Since its inception almost seven years ago, graft-monitoring Web site Ipaidabribe.com has registered well over 9,000 bribes in Karnataka, the highest from any state.

However these figures don't necessarily mean that Karnataka leads in corruption.

There has been wider social media awareness and promotion of the Web site in Karnataka since its promoter, the non-profit called Janaagraha, is headquartered in Bengaluru.

But the online resource dedicated towards uncovering 'the market price of corruption' plainly divulges that there are no upper or lower caps for bribes.

While verification by the police (for passports) make the bulk of the reports, typically people have paid Rs 1,000 to Rs 1,500.

In the government-run Victoria Hospital, patients have paid as little as Rs 20 for an electrocardiogram report they have already paid a fee of Rs 30 for.

Even three decades ago, corruption was such a hot topic in the state that it made for the core material for veteran theatreperson Master Hirannaiah's satire-heavy dramas.

In fact, his assault on corruption was such that politicians stopped coming to his plays, despite receiving invitations.

One of the scenes in a play by Hirannaiah, recounts Justice Hegde, showed a government officer exiting his office after hanging up a board that read: 'Out for lancha.'

One might be forgiven for thinking that lancha (pronounced lunch-ah) is probably 'lunch' with a pronounced south Indian accent, but lancha means 'bribe' in Kannada.

It's important to note that accepting a lancha is only one side of the game; there's someone paying it too.

"When a newspaper says that Karnataka leads in corruption, one must also know it means Karnataka leads in patronising corruption. You can't be corrupt without me succumbing to your corruption," says Karanth.

"It really isn't mono-acting."

The only way to take down a culture of lancha, feel many, is to have a policy of zero tolerance to it.

When Madhukar B V, a resident of Raja Rajeshwari Nagar, went to apply for his Aadhar number, he wasn't aware that there is no enrollment fee.

It was only when he didn't get a receipt for the Rs 110 he paid that he grew suspicious, and realised that the operator in charge had even entered 'Yes' in the box asking for consent for sharing information, when he had specifically said 'No'.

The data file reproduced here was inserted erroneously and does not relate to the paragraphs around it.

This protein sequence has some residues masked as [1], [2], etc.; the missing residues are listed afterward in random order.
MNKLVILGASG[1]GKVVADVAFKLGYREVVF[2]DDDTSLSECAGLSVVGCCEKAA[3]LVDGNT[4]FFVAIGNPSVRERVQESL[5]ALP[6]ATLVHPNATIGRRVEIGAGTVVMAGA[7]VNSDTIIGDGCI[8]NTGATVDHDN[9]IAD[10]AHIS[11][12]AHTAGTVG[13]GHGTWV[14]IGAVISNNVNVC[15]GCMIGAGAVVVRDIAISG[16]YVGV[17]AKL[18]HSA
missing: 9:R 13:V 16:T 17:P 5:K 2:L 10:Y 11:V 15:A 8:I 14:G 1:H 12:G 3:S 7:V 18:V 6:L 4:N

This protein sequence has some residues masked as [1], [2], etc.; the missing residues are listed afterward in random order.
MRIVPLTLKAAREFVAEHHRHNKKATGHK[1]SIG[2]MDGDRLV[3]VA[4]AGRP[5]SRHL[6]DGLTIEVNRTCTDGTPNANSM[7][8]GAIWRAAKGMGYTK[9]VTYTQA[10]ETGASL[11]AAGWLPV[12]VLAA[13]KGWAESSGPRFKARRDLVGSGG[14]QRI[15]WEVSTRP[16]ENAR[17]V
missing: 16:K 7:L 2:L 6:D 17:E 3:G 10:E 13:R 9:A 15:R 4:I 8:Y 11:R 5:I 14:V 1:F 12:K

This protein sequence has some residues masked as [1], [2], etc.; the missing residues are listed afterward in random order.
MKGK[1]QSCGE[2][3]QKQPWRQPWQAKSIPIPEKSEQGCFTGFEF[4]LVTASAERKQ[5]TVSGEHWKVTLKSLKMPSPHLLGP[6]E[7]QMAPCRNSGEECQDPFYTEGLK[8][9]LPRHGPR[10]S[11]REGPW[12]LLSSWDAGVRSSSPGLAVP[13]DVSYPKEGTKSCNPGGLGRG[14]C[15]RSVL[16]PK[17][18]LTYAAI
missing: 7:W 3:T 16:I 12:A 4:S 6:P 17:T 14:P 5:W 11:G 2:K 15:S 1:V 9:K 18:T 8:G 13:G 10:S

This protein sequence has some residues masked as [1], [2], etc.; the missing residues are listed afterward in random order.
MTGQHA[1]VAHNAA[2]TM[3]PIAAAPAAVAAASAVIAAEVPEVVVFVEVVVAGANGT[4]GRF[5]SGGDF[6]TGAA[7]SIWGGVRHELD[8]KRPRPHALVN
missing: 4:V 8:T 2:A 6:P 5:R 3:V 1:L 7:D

The team at Ipaidabribe, led by former director general of police S T Ramesh immediately took Madhukar's case forward within the UID vigilance team. The corrupt official at this particular Aadhar centre now stands fined and suspended.

Corruption cannot be eradicated by creating institutions to raid people or carrying out stings, says Police Commissioner Sood.

"That's just tamasha. Only transparency in governance combined with empowered citizens can bring about long term changes."

In the past five months that Sood has been in charge, there has been a distinct pro-people attitude seen in the Bengaluru police. This shines through even more with their presence on social media (Facebook, Twitter, Snapchat and even YouTube).

When they aren't posting videos detailing what to do if one's vehicle is towed away, or when one can refuse to be tested for drinking and driving, these pages are rife with memes featuring characters from Game Of Thrones and Netflix's Narcos.

They even had a post with Justin Bieber especially for Bengalureans travelling to Mumbai to attend the pop star's concert.

"Eighty per cent of the effort to fight corruption can be done by our officers, but citizens have to walk the last mile. The only way governance can be improved is when citizens also become involved," says Sood.

What concerns Karanth is that news about the state's corruption is not creating any waves here.

"(It's) Because corruption has become a part of our everyday lives, we've all developed a strong anti-virus to live along with it," he notes.

"Givers must refuse. Givers must go ballistic. Till all of us want an easy life without protest when it comes to corruption, the menace will continue to fester. Fester in lesser and lesser corners, but fester it certainly will," cautions Bijoor.

Nikita Puri